University of Greenwich

Location: University of Greenwich, Dreadnought building
Value £25 m
Architect Dannatt Johnson Architects
Contractor Willmott Dixon

Refurbishment of the existing building to create a student hub and go-to place for students. It contains state of the art learning, teaching and social spaces

This project is a great example of how an existing grade II listed building has been refurbished to create a state-of-the-art teaching and research facility for the 21st century. In addition to the teaching and research facilities, the building also houses a student gym, student union and social spaces, along with administration areas.

The Dreadnought building was constructed during 1764-68, originally by Greenwich hospital. The building was heavily damaged during the World War II, the operating theatres, the chapel and the roof were completely destroyed. During 1948 the building was taken over by the recently created NHS and refurbished. During the beginning of the 80’s the building closed, until the late 90’s where the University of Greenwich opened a main Library, during this time the open courtyard was covered, and a main reception was constructed.

The main challenges of this project were to implement all the acoustic requirements within the existing building and to deliver a state-of-the-art facility to serve the students and staff during the 21st century.

The Dreadnought Building is a three-storey listed II building. The proposal was to refurbish the entire building in order to construct a new gym, SU Social Space (Bar area), double high Student and social hub, and teaching, and learning rooms. The refurbishment of the building also included the following spaces: study rooms, dance studio, students group rooms, SU radio rooms, confidential interview rooms, offices and open plan offices.

The main challenge was to evaluate the sound insulation provided by the existing structures; it was clear that in order to deliver the necessary acoustic requirements an extensive sound insulation campaign was required. The results of the sound insulation showed that an extensive use of acoustic materials was required in order to deliver acceptable levels of sound mitigation between spaces. This represented the first challenge as the existing structures did not have sufficient space to incorporate the required acoustic materials. The solution was to use lightweight partitions with an appropriate cavity thickness in addition to high density mineral wool. The thickness of the partition was calculated in order to provide the required sound insulation requirements. Once installed a sound insulation test was completed in order to verify that the partition complied with the acoustic requirements. A similar solution was applied within areas with high activity noise such as the dance studio room where a floating floor and independent ceiling were used. Mainly the acoustic requirements were extracted from the acoustic guidelines BB93 and BS8233:2014.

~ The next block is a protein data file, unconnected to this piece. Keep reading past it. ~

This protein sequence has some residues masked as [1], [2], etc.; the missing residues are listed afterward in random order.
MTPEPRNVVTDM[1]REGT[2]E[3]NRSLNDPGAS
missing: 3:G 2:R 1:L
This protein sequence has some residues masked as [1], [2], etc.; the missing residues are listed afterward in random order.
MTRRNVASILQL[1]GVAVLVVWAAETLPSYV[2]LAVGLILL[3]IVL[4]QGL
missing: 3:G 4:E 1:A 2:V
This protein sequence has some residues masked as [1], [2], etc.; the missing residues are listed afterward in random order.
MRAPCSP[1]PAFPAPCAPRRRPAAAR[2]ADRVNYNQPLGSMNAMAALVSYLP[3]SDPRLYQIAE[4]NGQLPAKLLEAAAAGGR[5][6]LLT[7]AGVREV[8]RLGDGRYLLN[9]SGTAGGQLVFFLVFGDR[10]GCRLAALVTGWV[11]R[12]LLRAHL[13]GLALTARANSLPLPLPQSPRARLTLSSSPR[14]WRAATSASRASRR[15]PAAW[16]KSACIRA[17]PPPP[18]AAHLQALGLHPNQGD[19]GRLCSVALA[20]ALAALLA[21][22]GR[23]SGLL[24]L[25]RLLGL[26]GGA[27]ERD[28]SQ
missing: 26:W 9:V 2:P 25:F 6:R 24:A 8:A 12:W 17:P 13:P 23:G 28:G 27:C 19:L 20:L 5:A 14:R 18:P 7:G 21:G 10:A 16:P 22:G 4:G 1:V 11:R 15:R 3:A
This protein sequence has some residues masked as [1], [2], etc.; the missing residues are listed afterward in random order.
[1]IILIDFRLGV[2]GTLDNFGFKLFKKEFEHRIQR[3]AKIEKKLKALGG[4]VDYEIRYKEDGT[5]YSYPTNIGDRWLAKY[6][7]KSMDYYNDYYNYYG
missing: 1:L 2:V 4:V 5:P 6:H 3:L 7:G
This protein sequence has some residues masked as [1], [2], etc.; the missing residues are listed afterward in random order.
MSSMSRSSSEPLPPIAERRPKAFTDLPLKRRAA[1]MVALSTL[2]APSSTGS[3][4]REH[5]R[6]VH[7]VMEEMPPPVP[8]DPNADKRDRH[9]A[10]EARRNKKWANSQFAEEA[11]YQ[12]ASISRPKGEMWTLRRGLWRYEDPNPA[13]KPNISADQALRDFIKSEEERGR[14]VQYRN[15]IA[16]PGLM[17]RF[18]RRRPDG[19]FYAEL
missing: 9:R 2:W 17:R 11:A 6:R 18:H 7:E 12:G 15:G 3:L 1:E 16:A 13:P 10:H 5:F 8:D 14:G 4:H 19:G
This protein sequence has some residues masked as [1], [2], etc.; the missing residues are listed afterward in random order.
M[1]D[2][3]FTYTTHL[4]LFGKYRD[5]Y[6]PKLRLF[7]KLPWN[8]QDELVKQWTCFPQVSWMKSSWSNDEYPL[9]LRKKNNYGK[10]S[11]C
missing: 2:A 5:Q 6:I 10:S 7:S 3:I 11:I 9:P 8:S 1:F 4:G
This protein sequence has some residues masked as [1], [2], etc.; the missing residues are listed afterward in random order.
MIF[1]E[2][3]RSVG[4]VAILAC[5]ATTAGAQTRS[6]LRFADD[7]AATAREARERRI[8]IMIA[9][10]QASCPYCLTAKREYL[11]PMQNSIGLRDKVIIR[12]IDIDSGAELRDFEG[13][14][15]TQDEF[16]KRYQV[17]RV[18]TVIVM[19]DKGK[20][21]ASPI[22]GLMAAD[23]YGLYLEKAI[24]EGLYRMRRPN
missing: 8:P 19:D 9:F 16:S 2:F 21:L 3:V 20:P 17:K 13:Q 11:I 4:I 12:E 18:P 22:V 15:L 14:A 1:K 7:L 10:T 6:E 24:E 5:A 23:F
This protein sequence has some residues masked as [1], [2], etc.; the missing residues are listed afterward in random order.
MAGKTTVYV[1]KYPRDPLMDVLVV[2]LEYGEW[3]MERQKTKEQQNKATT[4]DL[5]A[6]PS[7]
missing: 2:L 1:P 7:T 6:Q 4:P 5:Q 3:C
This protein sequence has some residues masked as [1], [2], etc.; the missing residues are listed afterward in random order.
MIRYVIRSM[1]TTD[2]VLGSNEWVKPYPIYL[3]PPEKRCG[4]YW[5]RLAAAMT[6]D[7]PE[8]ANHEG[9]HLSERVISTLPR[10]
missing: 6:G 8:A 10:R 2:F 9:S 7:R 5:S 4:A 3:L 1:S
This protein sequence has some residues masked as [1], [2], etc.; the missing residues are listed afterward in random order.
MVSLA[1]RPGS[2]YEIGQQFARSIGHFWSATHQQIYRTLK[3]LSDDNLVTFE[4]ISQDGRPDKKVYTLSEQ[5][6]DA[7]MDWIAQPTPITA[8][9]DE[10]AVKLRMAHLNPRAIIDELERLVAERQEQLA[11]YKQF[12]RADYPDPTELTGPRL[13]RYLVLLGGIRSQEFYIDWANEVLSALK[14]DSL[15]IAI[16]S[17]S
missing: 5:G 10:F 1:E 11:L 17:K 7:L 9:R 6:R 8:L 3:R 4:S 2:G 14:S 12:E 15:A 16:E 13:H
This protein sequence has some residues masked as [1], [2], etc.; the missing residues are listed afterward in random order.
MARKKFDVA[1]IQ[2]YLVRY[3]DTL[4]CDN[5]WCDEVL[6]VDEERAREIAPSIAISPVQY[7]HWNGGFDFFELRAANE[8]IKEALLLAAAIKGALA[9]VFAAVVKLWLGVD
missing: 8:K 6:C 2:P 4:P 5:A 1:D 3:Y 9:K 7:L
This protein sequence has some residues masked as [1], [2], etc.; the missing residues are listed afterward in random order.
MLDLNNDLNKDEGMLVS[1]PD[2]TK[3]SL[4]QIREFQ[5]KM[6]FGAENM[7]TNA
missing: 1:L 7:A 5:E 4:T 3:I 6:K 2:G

Flanking sound transmission between rooms which required high levels of acoustic privacy was another additional challenge as the existing structures offered little in minimising this problem. The solution was to use a combination of high-dense acoustic board along with intumescent acoustic mastic.

The new area of the building also included an acoustic challenge as the location of the social spaces at basement level and learning areas at ground floor and first floor level levels required extensive use of acoustic measures. The installation of a new floor required that the flanking sound along the existing part of the building was minimised in order to avoid sound transfer. Different flanking sound calculations were completed, and the most cost-effective solution was delivered to the design team. Doors connecting the new and existing areas of the building were also carefully considered in order to avoid sound transfer between areas using appropriate acoustic seals and acoustic boards within the floor voids.

The control of the reverberation time in the central hub in addition to the control of the sound ingress through the existing windows into nearby offices were also a main challenge. It was advised that no acoustic treatment should be installed on the walls (previous courtyard external walls), therefore it was proposed to use a new acoustically absorptive roof, sound absorption panelling on the service risers and independent meeting pods strategically located in order to control the reverberation time. Extensive use of acoustic modelling software was completed in order to evaluate different acoustic scenarios and the most cost-effective solution was presented to the design team.

The final sound testing showed that the main objective of delivering a building with excellent acoustics was accomplished. Also, the complete works were delivered on time and all the character of the building and the sense of history was retained while a 21st century flexible building was delivered.